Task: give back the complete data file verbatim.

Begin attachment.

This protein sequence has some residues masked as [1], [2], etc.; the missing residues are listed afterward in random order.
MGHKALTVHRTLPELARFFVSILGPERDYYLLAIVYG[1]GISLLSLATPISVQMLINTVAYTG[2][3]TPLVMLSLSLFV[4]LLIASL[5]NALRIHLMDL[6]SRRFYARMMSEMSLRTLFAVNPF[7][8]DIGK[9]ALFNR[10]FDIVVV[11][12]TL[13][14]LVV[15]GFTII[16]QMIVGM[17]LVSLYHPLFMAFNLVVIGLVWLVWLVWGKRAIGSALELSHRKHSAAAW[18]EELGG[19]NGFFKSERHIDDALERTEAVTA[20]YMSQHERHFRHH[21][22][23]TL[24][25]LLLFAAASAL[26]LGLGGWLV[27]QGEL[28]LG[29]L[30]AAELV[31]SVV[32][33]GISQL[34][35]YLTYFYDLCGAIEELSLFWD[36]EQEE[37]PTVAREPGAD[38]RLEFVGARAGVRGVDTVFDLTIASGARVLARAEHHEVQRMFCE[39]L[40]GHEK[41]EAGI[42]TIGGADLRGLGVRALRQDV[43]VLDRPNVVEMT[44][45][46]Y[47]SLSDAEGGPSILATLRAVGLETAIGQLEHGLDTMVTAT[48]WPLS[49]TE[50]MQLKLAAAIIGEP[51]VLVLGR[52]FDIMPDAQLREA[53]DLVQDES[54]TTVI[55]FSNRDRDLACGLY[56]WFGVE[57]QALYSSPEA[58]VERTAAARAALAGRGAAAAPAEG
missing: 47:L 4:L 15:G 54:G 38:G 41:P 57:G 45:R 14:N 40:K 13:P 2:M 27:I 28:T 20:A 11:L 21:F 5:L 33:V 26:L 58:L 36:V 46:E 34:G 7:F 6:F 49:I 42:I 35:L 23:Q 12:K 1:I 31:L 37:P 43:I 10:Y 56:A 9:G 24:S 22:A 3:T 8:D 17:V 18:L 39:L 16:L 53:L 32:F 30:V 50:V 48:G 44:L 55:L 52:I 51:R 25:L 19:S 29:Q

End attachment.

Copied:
This protein sequence has some residues masked as [1], [2], etc.; the missing residues are listed afterward in random order.
MGHKALTVHRTLPELARFFVSILGPERDYYLLAIVYG[1]GISLLSLATPISVQMLINTVAYTG[2][3]TPLVMLSLSLFV[4]LLIASL[5]NALRIHLMDL[6]SRRFYARMMSEMSLRTLFAVNPF[7][8]DIGK[9]ALFNR[10]FDIVVV[11][12]TL[13][14]LVV[15]GFTII[16]QMIVGM[17]LVSLYHPLFMAFNLVVIGLVWLVWLVWGKRAIGSALELSHRKHSAAAW[18]EELGG[19]NGFFKSERHIDDALERTEAVTA[20]YMSQHERHFRHH[21][22][23]TL[24][25]LLLFAAASAL[26]LGLGGWLV[27]QGEL[28]LG[29]L[30]AAELV[31]SVV[32][33]GISQL[34][35]YLTYFYDLCGAIEELSLFWD[36]EQEE[37]PTVAREPGAD[38]RLEFVGARAGVRGVDTVFDLTIASGARVLARAEHHEVQRMFCE[39]L[40]GHEK[41]EAGI[42]TIGGADLRGLGVRALRQDV[43]VLDRPNVVEMT[44][45][46]Y[47]SLSDAEGGPSILATLRAVGLETAIGQLEHGLDTMVTAT[48]WPLS[49]TE[50]MQLKLAAAIIGEP[51]VLVLGR[52]FDIMPDAQLREA[53]DLVQDES[54]TTVI[55]FSNRDRDLACGLY[56]WFGVE[57]QALYSSPEA[58]VERTAAARAALAGRGAAAAPAEG
missing: 47:L 4:L 15:G 54:G 38:G 41:P 57:G 45:R 14:N 40:K 13:P 2:M 27:I 28:T 20:A 11:L 21:F 5:L 33:V 26:L 58:L 36:V 46:E 34:G 7:F 6:F 49:I 42:I 35:L 23:Q 12:K 1:I 31:L 37:P 43:I 10:Y 56:A 9:G 24:S 22:A 3:T 8:D 17:V 18:L 39:L 16:L 53:L 32:F 30:V 50:V 48:G 44:L 55:L 52:I 51:R 25:L 19:S 29:Q